2. Olympic Peninsula’s Vance Creek Viaduct

These historic railroad rails have become an Instagram-famous PNW landmark in recent years. Images of people crossing this rustic wooden bridge may be seen on Google, but the view we saw when we went (in May 2017) was much different.

The entrance to the bridge has been torn out, and there is no means to get to the top. I’m thinking that people walking out on the bridge without any barricades produced some dangerous circumstances, which is why the landowners decided to lock it down.

You can still go a little distance and have a wonderful view from the side, but don’t come here expecting to be able to walk over.

To reach there, take the same West Skohomish Valley Road as the High Steel Bridge. Instead of turning right, continue for about 300 yards on NF-23 (which is still a gravel road) until it gets paved again. When you park your car, you’ll see a barrier on the right side of the road that stops cars from accessing the road (the second orange gate).

Despite the fact that it is private property, a sign states that guests are permitted to walk to the overlook. After around 100 meters, you’ll come to a Y in the route. The genuine bridge is on the right (though it is no longer accessible), and a 0.6-mile walk along a wooded trail leads to the viewpoint on the left.

Brown Creek Campground, which is not far from the bridges and is a nice area for a riverside camp, is a great place to stay near High Steel Bridge. A campground costs $14 per night, and there is a pit toilet.

3. Sequim

Number three on the list is Sequim Olympic National Park. Lavender is a popular crop in Sequim, Washington. Isn’t it nice that this small community is known for its lavender fields and sunshine? If you’re visiting the Olympic Peninsula in the summer, keep an eye out for lavender, and you might be lucky enough to attend their lavender festival in mid-July.

4. Ranger Station

This isn’t a particularly large city, with a population of 20,000 people, but it is the largest on the OP. We don’t recommend spending too much time here. You don’t come to the Olympic Peninsula for the towns, after all. It’s a good idea to stretch your legs after a long journey, pick up any food you might require, and fill up the gas tank.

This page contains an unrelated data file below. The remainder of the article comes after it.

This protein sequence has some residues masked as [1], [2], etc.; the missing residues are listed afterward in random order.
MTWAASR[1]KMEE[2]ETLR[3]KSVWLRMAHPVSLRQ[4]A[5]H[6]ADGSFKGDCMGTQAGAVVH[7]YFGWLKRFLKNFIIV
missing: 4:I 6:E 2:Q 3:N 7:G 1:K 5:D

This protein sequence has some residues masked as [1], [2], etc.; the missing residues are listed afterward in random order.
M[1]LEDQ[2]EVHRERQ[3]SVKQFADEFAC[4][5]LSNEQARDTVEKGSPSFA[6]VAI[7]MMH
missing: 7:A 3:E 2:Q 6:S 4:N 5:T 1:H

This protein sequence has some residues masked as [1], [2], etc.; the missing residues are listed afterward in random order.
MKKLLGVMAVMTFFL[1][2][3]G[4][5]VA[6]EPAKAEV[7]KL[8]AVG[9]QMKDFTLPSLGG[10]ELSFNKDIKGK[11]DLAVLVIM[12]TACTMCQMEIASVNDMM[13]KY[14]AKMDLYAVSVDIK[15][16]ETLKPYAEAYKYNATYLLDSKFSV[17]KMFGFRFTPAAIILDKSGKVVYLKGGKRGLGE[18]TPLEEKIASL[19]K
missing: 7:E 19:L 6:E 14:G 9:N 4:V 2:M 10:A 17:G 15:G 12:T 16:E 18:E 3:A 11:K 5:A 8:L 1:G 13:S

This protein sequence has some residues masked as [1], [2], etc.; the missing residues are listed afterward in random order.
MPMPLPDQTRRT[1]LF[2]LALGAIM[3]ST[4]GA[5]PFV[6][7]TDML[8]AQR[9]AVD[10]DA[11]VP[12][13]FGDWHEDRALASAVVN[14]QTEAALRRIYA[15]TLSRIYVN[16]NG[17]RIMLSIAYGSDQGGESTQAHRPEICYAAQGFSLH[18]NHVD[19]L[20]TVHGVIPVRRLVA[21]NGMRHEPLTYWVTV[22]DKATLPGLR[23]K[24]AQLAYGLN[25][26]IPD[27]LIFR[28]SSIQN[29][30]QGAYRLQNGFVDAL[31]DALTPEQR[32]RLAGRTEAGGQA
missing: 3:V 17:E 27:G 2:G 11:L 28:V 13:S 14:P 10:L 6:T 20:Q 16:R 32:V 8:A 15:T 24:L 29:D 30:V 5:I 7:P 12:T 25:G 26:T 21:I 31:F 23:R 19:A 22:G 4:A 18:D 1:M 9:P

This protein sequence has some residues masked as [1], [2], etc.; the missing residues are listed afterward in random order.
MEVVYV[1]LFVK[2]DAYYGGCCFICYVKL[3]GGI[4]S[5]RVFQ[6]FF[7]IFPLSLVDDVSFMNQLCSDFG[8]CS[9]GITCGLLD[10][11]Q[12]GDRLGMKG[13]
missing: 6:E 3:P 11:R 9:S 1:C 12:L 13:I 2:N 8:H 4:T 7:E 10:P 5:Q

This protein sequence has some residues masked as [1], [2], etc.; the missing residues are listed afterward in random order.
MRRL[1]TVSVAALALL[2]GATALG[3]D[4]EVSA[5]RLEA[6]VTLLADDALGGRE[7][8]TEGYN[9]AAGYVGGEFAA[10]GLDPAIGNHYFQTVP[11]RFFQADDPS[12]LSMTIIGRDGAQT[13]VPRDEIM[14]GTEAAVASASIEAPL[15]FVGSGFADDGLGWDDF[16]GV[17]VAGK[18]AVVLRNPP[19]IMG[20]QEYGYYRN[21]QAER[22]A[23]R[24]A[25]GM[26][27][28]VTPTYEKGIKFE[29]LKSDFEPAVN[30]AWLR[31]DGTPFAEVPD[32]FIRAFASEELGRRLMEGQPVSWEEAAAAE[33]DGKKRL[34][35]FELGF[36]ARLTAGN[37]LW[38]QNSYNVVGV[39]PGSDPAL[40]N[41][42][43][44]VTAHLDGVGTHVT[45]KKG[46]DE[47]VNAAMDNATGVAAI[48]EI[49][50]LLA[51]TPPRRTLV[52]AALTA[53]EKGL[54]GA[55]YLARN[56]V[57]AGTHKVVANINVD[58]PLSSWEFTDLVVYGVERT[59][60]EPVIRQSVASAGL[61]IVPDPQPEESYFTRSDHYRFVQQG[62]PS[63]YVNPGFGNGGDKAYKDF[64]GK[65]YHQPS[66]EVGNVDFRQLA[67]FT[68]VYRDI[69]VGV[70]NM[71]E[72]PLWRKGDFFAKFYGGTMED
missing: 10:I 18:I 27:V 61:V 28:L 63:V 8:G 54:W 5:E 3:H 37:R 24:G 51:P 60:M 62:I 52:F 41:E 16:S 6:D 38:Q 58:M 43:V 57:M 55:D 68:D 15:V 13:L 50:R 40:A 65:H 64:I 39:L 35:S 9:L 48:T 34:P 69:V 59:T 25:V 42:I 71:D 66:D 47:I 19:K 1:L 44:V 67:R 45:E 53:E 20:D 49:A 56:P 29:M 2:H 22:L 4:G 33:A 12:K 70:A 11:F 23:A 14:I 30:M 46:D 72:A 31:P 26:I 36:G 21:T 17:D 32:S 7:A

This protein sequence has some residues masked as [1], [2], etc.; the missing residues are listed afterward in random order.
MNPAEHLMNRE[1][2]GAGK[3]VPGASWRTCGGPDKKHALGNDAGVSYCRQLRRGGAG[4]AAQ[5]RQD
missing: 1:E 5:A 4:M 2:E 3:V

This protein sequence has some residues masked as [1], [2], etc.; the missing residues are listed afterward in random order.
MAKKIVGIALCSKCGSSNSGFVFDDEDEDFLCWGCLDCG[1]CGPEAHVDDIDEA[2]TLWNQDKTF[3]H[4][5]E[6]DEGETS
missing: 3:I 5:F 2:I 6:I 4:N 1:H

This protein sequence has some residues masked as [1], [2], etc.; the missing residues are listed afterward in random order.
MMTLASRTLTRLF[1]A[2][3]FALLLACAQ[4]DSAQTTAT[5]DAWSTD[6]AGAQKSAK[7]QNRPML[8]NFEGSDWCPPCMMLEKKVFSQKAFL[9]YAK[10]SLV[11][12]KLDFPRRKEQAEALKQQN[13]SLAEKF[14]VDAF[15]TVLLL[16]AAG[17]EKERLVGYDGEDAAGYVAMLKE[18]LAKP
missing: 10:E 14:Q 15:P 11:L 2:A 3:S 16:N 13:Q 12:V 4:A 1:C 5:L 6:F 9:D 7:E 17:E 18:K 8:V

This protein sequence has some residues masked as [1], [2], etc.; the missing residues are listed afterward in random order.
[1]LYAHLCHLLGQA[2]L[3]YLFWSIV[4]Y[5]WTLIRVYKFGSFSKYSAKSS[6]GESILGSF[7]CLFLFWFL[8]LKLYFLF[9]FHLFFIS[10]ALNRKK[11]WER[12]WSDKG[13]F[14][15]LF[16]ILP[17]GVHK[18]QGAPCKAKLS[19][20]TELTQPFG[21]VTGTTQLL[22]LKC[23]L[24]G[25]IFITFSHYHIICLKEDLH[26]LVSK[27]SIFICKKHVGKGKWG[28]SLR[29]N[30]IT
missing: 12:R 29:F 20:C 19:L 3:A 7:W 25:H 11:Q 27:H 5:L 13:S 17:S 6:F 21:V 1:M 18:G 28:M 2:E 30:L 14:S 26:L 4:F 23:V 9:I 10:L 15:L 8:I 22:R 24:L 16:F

The Port Angeles Wilderness Information Center is the most significant reason to stop here. Get any permits you’ll need. This is where, for example, we got our Shi Shi Beach camping permit and picked up a bear canister. In the visitors center, you may also check trail conditions, weather, and speak with rangers about any questions you may have.

5. Hurricane Ridge

When the mountains “beckon,” a trip to Hurricane Ridge will show you what that means. This breathtaking environment will transport you away from the hustle and bustle of Seattle while being easily accessible. The view from the summit, as well as the trip up to the visitors center, is breathtaking.

Explore the nearby trails, which include some of the best hikes in the OP and sit at one of the many picnic tables for even more breathtaking views. Pack a picnic lunch to enjoy while taking in the breathtaking views. Remember to bring your camera as well!

If you plan on staying on any of the Olympic Peninsula beaches, get your permits and bear canister at the Olympic Peninsula Visitor Center on your route to or from Hurricane Ridge.  This area might appear significantly different depending on the time of year you visit. When we visited in mid-May, there was still a lot of snow on the ground, and some of the hiking trails required snowshoes. Later in the summer, though, the walks are carpeted with wildflowers.

6. Lake Crescent

On your way into the peninsula, you’ll undoubtedly pass by this lake, which is surrounded by mountains and offers a few fantastic viewpoints. As an added bonus, climb Mount Storm King.

Try ascending to the top of Mount Storm King if you have the time and are a hiker. Although we heard that a stretch of the road had been washed away when we went, the views across Lake Crescent looked to be fantastic (including a rope necessary to making it to the summit). I guess we’ll have to postpone it for now!

7. Sol Duc Falls

Sol Duc Falls are located on the Olympic Peninsula. These magnificent waterfalls remind me of Fern Gully (remember that movie?!). The falls are separated into two sections, the first of which is smaller and more densely forested with moss-covered rocks.

If you travel a little further, you’ll reach the main section of the falls, which is larger. You’ll want to watch both parts, albeit we preferred the first!